When Renee was young, he and his brother had lived in Arizona and Texas, where they loved to ride horses barefoot in the dry sun. Together they were initiated into a street gang that vied for power over other rival gangs—his stories reminded me of the wild west portrayed by Hollywood—painted savages thundering across the plains, charging with spears and bows and arrows toward the enemy. In reality, it was not like that at all. In Renee?s reality there were drugs and knives and beatings. He was able to escape that period of life with only three scars, each one a reminder of the night he was stabbed by two men outside a bar. His brother was not as lucky.

Renee later met his wife, moved to the Midwest, became a photographer for the Chicago Tribune, became a father, moved to Michigan, became a young grandfather and tried to hold onto and pass along what parts of his heritage he could. He danced and drummed at pow-wows, visited with medicine men, reconciled for himself that both the Christian God and Great Spirit were very possibly the same entity and he walked the fence of his westernized life and native history, balancing his weight in both worlds.

Four weeks before he died, Renee cut his long black hair off. He was no longer able to comb or braid it. He didn?t want to be a burden and when the hair came off, hospice came in. I would sit on the edge of the sterile hospital bed, working on his hands, listening to him speak beneath the whir of the oxygen tank, that fueled his dying lungs on trips to the bathroom or kitchen. The trees began to show signs of rebirth, his granddaughter raced by outside the window, Renee played Santana on his CD player, and the pain continued to worsen, striking in waves when it came. I had never seen a grown man fight against such pain, writhing and arching against the tide that would grip him with such fury as to make him cry out, make tears run from his eyes. The first time I saw it, I floundered, forgetting every professional instruction taught me. I sat and wept, defeated on Renee?s behalf, unable to help him, awestruck by the merciless nature of his disease. Eventually, a different type of pain would arise—the pain that came from his knowing that he would never lift his granddaughter again; never ride another horse; never make love to his wife… and as I watched the imminent victory of the tumor unfold, I began to realize that there was nothing I could do to help this man—my education was utterly useless. Specialized training was replaced with weeping and handholding, listening and rubbing feet—one of the few remaining areas that did not elicit pain.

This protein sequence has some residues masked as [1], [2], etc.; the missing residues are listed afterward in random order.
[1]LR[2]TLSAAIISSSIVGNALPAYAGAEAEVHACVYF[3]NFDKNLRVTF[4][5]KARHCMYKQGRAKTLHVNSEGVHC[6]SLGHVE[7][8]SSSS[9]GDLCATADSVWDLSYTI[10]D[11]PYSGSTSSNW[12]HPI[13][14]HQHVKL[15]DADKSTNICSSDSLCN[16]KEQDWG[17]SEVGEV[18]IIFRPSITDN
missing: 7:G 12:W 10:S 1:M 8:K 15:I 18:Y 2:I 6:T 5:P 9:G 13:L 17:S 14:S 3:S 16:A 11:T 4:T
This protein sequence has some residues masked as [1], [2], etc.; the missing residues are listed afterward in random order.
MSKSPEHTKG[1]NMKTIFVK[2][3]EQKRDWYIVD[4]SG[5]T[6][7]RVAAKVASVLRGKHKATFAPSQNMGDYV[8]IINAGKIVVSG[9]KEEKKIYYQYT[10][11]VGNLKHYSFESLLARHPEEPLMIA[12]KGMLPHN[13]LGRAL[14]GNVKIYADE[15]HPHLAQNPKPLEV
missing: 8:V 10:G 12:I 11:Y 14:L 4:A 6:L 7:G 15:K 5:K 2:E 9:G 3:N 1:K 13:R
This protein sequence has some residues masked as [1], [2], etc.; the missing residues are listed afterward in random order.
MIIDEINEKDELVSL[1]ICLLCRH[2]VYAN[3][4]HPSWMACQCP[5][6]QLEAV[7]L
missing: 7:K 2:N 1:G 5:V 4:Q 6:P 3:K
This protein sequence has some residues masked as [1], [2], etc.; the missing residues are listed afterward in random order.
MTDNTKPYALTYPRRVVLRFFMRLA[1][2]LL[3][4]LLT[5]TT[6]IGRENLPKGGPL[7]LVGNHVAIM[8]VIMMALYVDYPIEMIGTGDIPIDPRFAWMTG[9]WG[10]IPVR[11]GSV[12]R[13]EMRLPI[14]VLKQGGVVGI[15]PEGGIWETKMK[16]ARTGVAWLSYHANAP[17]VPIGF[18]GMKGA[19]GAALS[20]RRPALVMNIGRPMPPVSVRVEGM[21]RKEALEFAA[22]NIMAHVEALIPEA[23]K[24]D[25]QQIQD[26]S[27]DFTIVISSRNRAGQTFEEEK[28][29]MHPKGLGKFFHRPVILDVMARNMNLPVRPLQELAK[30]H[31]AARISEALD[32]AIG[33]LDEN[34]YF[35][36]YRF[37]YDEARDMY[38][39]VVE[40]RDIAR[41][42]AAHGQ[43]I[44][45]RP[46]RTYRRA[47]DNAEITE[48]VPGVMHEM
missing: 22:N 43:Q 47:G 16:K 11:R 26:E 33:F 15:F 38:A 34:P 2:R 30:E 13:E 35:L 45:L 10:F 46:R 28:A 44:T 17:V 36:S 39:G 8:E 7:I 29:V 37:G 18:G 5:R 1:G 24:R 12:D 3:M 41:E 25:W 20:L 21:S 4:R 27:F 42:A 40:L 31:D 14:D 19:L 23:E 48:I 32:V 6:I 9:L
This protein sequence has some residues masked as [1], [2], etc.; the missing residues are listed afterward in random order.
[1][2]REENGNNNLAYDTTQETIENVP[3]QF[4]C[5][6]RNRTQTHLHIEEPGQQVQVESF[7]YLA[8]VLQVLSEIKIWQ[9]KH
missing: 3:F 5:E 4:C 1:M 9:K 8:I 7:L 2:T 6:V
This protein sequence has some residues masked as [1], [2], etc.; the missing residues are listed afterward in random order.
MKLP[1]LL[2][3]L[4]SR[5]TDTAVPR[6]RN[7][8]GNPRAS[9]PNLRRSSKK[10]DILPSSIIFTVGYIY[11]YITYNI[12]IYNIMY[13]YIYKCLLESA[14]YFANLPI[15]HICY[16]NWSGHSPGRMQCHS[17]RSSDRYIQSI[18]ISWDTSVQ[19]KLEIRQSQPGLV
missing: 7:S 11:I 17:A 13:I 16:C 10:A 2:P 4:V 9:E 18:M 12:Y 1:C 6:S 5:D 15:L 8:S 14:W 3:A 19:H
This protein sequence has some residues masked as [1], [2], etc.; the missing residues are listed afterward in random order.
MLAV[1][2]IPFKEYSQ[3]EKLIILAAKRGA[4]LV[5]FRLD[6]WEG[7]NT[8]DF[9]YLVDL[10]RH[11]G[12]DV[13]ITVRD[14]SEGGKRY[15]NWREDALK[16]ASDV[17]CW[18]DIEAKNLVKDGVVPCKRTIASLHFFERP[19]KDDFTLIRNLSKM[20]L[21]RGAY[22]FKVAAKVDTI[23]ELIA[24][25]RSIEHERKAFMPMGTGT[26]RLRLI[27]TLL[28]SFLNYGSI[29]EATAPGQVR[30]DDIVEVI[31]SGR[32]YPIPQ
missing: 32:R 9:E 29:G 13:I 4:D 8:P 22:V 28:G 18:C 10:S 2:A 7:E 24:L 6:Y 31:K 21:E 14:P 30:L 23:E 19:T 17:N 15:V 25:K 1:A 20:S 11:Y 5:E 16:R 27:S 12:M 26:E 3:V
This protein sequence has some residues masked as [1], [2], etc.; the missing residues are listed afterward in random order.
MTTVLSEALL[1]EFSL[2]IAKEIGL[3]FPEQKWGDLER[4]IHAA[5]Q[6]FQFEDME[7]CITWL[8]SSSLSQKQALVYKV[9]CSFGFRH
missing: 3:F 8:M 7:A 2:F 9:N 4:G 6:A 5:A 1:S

My last visit with Renee was spent doing just that. I was rubbing his left foot, sitting at the end of the hospital bed, when I asked him to tell me about his favorite memory….

Bareback across the desert behind his house, away from the neighborhoods and gas stations, through the cactus valleys, away from the Michigan cold, oxygen tank, from the easy Jesus answers—riding under the Arizona sun, feet calloused and dry against the burning sand, hair flying black behind him, his brother at his side again, the Great Spirit waiting in the thunderheads

And this mystery remains: though I could offer nothing to ease his pain, the presence of my touch provided great healing to Renee, even as he gave way to death. And I, though not afflicted with any illness, was healed by Renee without any touch at all. And as I imagine the rhythmic dancing of medicine men around a fire, hear the thumping drums and smell the scent of tobacco rising, I cast my science aside, grateful for the chance to redefine my job description, my purpose and my truth.